# Goldbach's conjecture

This is a discussion on Goldbach's conjecture within the C Programming forums, part of the General Programming Boards category; Hey guys: One of the assignment for class is Goldbach's conjecture. Below is my code, but I am having problems ...

1. ## Goldbach's conjecture

Hey guys:

One of the assignment for class is Goldbach's conjecture. Below is my code, but I am having problems with the actually computation. It goes into an infinite loop when it prints the first conjecture which is 4 =2 +2. To me, it doesn't seem like my code would do that, but obviously it does.

Can someone help me out and figure out why it's going to an infinite loop?

Thanks

Code:
```#include<stdio.h>
#include<stdbool.h>

bool is_prime(int );

void goldbach(int n, int m)
{
int i, j, k;

for(i=n; i<= m; i+2)
{
for(j=2; j<= m; j++)
{
if(is_prime(j))
{
for(k=2; k<= m; k++)
{
if(is_prime(k))
{
if( i == (j + k))
printf("&#37;d = %d + %d\n", i, j, k);

}
}
}
}
}

}

bool is_prime(int j)
{
int divisor;

for(divisor = 2; divisor*divisor <= j; divisor++)
{
if(j % divisor == 0)
return false;
}

return true;

}

int main(void)
{

int i, j, n, m;

printf("\nEnter the value of n: ");
scanf("%d", &n);

printf("Enter the value of m: ");
scanf("%d", &m);

/* ********** SETS BOUNDRIES CORRECTLY ********** */

if(n < 4)
n = 4;

if((n % 2) != 0)
n = n + 1;

if((m % 2) != 0)
m = m - 1;

/* ********************************************* */

goldbach( n, m);

printf("\n");

return(0);
}```

2. Code:
`for(i=n; i<= m; i+2)`
should be of course:
Code:
`for(i=n; i<= m; i+= 2)`
Didn't look the rest. The i+2 means nothing, you should get a warning, if not enable all warnings. If still nothing slap the compiler's creator

3. yeah I just realized it!

and I did not get any warnings about the i+2...

ok so my code works fine, but now it's double printing out numbers like: 8 = 3+5 and 8 = 5+3.

I can't figure out how I would keep it so that the first expression computed (for example, 8=3+5 rather than 8=5+3) is printed?

Any suggestions?

4. Code:
```void goldbach(int n, int m)
{
int i, j, k;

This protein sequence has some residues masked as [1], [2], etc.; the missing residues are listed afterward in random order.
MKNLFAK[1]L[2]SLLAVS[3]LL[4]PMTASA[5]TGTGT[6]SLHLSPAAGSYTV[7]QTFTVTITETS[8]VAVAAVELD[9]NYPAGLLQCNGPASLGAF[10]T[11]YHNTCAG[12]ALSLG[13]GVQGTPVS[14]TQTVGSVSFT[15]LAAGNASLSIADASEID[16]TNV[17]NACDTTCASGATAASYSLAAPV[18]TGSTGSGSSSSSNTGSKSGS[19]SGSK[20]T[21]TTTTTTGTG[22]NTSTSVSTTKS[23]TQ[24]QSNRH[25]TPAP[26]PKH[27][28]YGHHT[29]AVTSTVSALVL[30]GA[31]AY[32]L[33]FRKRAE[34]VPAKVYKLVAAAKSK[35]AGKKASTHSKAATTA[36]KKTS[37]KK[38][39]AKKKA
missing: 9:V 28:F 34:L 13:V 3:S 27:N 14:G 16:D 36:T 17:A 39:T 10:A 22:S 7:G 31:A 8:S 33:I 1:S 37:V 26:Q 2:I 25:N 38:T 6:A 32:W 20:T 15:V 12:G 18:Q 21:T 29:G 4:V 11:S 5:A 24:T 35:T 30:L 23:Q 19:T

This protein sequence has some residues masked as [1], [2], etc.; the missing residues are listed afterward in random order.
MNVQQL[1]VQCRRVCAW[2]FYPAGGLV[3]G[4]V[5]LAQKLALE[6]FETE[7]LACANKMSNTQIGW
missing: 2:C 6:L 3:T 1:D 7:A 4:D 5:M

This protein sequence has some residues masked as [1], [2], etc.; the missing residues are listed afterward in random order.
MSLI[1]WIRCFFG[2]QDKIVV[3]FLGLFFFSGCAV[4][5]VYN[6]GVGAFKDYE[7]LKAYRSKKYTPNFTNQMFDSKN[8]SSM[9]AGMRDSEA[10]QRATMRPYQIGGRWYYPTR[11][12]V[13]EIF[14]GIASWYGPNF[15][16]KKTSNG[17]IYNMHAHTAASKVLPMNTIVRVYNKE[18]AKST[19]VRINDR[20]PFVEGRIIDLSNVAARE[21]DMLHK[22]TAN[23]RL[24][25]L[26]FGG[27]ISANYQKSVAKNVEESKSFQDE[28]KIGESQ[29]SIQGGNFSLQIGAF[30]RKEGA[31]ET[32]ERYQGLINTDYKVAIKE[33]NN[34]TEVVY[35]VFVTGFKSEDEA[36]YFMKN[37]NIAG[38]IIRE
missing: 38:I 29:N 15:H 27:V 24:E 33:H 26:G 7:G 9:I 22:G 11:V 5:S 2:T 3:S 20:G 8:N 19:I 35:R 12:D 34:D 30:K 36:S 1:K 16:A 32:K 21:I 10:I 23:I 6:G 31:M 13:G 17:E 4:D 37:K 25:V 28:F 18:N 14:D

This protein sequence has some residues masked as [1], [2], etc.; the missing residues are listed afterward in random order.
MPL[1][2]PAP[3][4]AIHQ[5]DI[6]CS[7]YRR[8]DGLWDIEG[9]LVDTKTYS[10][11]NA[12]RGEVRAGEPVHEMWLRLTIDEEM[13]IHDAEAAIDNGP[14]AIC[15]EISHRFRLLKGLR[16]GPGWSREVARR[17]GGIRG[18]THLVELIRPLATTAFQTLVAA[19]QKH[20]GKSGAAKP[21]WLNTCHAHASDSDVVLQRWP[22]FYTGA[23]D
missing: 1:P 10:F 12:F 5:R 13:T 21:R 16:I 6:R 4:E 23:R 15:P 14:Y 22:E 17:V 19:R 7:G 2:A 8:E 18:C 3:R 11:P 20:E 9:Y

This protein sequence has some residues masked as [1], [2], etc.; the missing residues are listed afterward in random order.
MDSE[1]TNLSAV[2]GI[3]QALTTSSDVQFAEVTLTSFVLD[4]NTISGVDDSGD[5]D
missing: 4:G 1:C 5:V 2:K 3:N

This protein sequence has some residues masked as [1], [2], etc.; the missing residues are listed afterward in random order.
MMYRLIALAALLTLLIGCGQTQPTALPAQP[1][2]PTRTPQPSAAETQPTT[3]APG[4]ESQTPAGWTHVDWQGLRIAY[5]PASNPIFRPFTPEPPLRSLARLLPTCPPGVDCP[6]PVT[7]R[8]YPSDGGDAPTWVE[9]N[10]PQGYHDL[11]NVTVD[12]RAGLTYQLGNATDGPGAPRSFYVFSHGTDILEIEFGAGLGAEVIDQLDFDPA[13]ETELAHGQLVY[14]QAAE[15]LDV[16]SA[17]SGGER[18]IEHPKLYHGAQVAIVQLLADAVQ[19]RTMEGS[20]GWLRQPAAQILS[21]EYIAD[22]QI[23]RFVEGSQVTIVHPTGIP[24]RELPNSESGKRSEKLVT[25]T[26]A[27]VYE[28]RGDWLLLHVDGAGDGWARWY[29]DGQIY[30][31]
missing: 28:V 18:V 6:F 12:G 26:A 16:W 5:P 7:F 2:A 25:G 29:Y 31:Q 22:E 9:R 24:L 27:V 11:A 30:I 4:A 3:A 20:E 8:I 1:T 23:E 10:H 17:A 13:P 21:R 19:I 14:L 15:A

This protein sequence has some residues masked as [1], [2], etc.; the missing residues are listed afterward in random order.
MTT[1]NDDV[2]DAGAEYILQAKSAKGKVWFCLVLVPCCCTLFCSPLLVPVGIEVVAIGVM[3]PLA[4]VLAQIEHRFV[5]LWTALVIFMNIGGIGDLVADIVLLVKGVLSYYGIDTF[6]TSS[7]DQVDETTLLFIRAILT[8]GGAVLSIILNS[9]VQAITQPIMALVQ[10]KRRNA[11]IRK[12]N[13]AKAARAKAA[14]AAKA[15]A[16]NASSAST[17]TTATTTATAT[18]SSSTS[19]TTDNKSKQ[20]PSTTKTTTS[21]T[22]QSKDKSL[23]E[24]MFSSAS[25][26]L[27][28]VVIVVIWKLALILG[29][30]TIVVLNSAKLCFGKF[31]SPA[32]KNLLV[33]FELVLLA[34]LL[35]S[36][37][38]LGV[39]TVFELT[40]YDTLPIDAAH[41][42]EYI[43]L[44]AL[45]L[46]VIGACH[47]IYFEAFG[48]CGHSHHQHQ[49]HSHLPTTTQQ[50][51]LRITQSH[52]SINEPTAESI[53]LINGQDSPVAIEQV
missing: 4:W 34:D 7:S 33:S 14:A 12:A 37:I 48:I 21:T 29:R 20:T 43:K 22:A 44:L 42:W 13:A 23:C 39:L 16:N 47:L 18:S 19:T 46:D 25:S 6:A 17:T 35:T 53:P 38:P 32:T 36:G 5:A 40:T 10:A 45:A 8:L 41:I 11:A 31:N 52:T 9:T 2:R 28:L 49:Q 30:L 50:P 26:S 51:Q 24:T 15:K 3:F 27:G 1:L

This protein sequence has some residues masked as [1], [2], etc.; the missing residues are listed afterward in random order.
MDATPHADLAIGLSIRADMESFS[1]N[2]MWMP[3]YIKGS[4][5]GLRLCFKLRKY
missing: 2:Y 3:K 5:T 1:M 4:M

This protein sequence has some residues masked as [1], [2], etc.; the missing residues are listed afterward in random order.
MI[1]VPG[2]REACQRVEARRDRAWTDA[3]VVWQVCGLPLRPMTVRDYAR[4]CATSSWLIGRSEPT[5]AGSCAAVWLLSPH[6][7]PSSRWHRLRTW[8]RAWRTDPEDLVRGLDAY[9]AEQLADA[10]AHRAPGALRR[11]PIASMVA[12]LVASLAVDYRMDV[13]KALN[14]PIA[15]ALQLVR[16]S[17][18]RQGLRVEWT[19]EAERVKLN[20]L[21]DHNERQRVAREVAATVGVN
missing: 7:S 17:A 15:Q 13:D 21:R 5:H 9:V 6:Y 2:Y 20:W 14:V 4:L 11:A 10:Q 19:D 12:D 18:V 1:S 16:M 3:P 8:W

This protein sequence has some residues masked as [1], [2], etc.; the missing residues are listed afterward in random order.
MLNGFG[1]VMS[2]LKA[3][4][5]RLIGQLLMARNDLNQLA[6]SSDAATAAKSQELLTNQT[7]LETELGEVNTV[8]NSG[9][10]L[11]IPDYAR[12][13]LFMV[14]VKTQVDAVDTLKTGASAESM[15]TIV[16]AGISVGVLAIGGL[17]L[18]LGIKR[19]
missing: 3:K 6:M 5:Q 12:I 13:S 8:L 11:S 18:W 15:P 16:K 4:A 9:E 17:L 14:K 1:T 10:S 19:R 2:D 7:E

for(i=n; i<= m; i+2)
for(j=2; j<= m; j++)
if(is_prime(j))
for(k=2; k<= m; k++)
if(is_prime(k))
if( i == (j + k))
printf("&#37;d = %d + %d\n", i, j, k);```
I only did this for the sake of my own sanity. Don't worry about changing the original code.

Ok, yeah it is printing it twice because you have no protection against it printing once for when it finds j and once for when it finds k.

5. I don't know what the Goldbach conjecture is off the top of my head, but just by looking at your code I can tell you two things:

1) It would be more efficient to generate a list of primes before you started your 'i' loop. Your isprime() function is going to be busy doing a LOT of redundant calculations.

2) Your k-loop probably isn't necessary if what you are trying to do is print all the ways 'i' can be expressed as the sum of two prime numbers. Furthermore, adjusting the upper bound of your 'j' loop would solve your duplicated printing problem. Of course, I'm not just going to tell you how - half the fun is figuring it out for yourself!

6. Wow... 202 posts and already being snide, and tactless. Welcome aboard, arpsmack.

7. Thanks...? I certainly hope you aren't insinuating that post-count has any correlation to the poster's intelligence or experience....

8. Originally Posted by arpsmack
Thanks...? I certainly hope you aren't insinuating that post-count has any correlation to the poster's intelligence or experience....
I am only insinuating a post-count has a correlation with cynicism. Nothing more.

9. I am wondering now if you know what being a cynic means... If anything, I am assuming the poster has enough ingenuity that I don't need to spell out all the details for him.